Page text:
1. Electronic Parts:

        • Micro Wave Sensor

        • LiPo batteries

        • ESP 32 Camera

        • Ultrasonic Frequency Generator

        • Module Casing

      2. Finding the Animals: A high-resolution Infrared Night Vision camera would pick up movement and photos of the approaching animal. This will assure security at night, in inclement weather, and in limited visibility, even in the absence of humans. The PIC microcontroller that serves as the coordinator and overall module brain, will receive the video straight from the camera, which will record it continually. The PIC will begin to spontaneously record frames at predetermined intervals. The Python OpenCV library will be used to capture and process the frames.

        The machine learning model will then be fed the collected frames, and it will use them to forecast the correct animal with a high likelihood of accuracy.

        How to close the gap between two frames that must be recorded is the challenge. The amount of data generated and the computing expense would be enormous if we attempted to record every frame. Furthermore, since the animal will undoubtedly be filmed for a few seconds in the movie (if it is inside the camera's field of view), there is no need to do this. However, if we maintain a large distance, the animals might escape without being noticed. We came to the conclusion that a frame capture rate of one frame per second to one frame every ten seconds would be adequate after researching the mobility of wild animals and dong some thinking. Every five seconds would be a good interval to take a picture.

      3. Predictive Machine Learning Model for Animals The acquired frames will be utilized to forecast which wild animal, if any, is present in the vicinity. A machine learning (ML) model built on the Convolutional Neural Network (CNN) architecture will be used to make the prediction. A popular deep learning technique for image recognition is the CNN framework.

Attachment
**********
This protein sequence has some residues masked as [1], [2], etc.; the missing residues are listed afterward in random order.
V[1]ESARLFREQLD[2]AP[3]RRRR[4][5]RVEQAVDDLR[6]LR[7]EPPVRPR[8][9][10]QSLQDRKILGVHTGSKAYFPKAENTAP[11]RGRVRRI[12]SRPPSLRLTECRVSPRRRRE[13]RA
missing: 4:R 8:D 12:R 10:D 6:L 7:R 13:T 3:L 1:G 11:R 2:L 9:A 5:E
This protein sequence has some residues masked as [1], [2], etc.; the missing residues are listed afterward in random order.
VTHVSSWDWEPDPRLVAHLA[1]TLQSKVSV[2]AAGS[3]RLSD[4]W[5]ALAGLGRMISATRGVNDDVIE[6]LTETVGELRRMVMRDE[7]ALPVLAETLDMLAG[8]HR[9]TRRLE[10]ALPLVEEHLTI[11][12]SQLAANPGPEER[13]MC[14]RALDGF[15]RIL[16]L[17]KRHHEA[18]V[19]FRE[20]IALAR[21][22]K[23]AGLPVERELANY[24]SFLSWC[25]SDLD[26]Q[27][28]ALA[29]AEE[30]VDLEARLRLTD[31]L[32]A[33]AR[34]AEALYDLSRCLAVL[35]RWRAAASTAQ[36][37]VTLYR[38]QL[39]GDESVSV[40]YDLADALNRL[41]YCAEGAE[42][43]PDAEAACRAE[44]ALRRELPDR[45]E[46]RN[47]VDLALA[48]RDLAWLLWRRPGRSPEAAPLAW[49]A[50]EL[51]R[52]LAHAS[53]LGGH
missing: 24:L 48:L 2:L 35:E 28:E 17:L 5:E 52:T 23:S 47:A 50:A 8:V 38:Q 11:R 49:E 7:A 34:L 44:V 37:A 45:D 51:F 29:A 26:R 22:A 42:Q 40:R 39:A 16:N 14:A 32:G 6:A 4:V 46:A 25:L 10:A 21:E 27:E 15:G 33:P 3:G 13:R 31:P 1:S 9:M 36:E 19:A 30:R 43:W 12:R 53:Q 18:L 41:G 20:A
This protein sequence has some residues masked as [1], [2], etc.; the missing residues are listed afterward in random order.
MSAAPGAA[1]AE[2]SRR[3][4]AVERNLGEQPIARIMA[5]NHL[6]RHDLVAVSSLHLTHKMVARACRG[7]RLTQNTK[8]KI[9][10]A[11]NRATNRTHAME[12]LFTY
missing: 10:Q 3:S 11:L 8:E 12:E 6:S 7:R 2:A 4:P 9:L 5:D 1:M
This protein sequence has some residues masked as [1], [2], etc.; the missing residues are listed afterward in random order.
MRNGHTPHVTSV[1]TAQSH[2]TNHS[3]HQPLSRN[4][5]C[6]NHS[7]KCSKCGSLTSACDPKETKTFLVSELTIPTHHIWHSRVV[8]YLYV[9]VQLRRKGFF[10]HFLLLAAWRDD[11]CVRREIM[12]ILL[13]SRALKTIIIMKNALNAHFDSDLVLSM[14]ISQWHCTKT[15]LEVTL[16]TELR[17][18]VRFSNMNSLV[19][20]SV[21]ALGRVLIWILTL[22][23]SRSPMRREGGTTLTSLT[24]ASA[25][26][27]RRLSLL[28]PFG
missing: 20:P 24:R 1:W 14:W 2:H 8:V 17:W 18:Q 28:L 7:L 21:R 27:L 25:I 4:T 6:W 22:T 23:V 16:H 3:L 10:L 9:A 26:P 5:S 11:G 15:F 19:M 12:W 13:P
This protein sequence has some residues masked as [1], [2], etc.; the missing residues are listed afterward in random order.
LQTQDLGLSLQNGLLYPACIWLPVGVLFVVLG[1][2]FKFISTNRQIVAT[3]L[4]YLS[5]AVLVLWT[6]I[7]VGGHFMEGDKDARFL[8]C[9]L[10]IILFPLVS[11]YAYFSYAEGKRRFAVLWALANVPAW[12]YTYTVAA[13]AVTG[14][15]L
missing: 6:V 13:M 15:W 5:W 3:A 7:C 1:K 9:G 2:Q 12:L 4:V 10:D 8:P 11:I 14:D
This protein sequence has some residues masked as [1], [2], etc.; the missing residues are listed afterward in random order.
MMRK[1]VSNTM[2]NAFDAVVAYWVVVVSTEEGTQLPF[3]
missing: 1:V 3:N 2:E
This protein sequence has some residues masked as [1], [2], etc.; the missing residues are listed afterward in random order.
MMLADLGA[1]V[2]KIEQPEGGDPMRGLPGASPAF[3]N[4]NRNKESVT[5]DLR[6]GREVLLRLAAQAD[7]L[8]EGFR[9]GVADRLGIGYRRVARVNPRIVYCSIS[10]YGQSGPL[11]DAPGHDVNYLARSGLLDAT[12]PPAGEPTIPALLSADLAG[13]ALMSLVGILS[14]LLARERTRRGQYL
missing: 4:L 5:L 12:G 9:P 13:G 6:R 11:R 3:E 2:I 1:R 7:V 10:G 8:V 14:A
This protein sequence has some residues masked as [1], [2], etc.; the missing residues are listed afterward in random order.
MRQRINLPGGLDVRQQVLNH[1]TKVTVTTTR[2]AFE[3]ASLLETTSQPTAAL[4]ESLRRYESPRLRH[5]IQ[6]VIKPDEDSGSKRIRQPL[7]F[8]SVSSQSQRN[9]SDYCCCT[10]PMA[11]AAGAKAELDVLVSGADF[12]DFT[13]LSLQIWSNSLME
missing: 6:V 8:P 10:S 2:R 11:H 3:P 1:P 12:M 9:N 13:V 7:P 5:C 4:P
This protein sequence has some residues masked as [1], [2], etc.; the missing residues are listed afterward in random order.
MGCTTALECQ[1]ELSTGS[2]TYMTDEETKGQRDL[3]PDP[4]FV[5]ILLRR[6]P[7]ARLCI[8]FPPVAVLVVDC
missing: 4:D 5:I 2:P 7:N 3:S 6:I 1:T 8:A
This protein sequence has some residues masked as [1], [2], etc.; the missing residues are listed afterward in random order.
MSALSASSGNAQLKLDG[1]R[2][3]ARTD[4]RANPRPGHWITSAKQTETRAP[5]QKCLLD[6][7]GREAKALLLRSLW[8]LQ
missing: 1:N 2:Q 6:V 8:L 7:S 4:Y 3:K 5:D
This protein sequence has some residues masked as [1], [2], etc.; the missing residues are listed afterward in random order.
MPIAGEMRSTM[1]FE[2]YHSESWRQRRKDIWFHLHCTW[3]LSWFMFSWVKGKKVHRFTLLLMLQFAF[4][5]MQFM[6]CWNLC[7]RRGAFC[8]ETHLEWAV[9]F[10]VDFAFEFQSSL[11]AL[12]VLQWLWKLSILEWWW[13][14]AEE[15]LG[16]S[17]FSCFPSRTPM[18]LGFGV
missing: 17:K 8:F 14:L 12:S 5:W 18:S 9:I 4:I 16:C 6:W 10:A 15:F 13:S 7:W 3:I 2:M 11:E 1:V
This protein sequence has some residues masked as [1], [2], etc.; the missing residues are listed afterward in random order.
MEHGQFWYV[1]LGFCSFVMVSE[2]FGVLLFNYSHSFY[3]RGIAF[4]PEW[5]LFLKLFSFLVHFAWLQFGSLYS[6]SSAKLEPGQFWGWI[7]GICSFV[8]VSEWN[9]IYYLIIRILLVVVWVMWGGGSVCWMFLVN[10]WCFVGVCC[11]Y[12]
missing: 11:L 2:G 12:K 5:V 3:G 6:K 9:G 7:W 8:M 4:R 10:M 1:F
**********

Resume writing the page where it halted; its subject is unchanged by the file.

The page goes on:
Convolutional Neural Networks employ the technique of first extracting simple patterns from each layer of the image, then integrating those patterns to determine the image's complex features. We use a filter matrix to operate the image in each layer to apply convolution. After that, a process known as pooling is used to extract a specific value from a designated sub-part of the image that reflects the entire subpart. Consequently, the features get coarser while the dimension gets smaller significantly, making computation easier and preventing overfitting in the model. An activation function is used to determine the weights of the neurons in each layer. It attempts to minimize the error in the training dataset by varying the weight of each neuron through forward and backward propagations.

        The main parameters are the total number of layers, the number of neurons in each layer, the size of the filter matrix, the kind of activation function, and the form of the pooling layer. The values of these parameters are selected based on the applications, input parameters, and the programmer's expertise.

        In Jupyter Notebook, we trained the CNN-based machine learning model. The training dataset was sourced from the Kaggle database, Shutterstock, and Google Images. More than 10,000 photos of various animals, including blue bulls, hens, boars, canines, etc., were included in the dataset. Additionally, a training set consisting of 80% of all photos was created from the dataset. Twenty percent more were kept in the testing dataset. Since each image needs to specify which animal it represents, a Python script was then used to rename the training dataset. A categorical matrix is then used to represent that data. Prior to supplying the dataset to the model, duplicates and watermarked photos were eliminated from the image collection. The dataset was then prepared and divided into training and testing sets. The model consists of four convolutional layers, each of which comprises a 2 x 2 pooling layer that performs max- pooling and an activation function of the Rectified Linear Unit. The output is a layer with the activation function "Softmax," and it has one dense layer with a

        Rectified Linear Unit as the activation function. The model was compiled with Binary Cross entropy' as the loss function and Adam' as the optimizer.